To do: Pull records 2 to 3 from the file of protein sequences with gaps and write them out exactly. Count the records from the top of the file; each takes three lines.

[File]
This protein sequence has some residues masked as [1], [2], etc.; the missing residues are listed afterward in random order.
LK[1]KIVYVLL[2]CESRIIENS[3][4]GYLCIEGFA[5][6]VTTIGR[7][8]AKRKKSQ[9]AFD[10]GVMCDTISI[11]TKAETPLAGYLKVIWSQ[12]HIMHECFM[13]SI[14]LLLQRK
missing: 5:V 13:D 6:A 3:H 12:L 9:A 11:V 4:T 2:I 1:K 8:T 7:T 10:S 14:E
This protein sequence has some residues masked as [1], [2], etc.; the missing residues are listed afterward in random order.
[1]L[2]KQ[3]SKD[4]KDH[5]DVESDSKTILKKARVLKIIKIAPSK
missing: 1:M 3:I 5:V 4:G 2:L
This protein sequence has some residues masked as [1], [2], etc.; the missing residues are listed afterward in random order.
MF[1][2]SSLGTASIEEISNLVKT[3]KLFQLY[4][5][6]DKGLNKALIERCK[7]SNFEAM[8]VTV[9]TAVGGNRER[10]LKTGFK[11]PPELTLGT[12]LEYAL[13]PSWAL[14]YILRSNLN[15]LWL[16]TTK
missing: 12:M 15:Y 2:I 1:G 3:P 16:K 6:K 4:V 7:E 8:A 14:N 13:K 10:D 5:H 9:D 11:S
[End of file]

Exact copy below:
This protein sequence has some residues masked as [1], [2], etc.; the missing residues are listed afterward in random order.
[1]L[2]KQ[3]SKD[4]KDH[5]DVESDSKTILKKARVLKIIKIAPSK
missing: 1:M 3:I 5:V 4:G 2:L
This protein sequence has some residues masked as [1], [2], etc.; the missing residues are listed afterward in random order.
MF[1][2]SSLGTASIEEISNLVKT[3]KLFQLY[4][5][6]DKGLNKALIERCK[7]SNFEAM[8]VTV[9]TAVGGNRER[10]LKTGFK[11]PPELTLGT[12]LEYAL[13]PSWAL[14]YILRSNLN[15]LWL[16]TTK
missing: 12:M 15:Y 2:I 1:G 3:P 16:K 6:K 4:V 7:E 8:A 14:N 13:K 10:D 5:H 9:D 11:S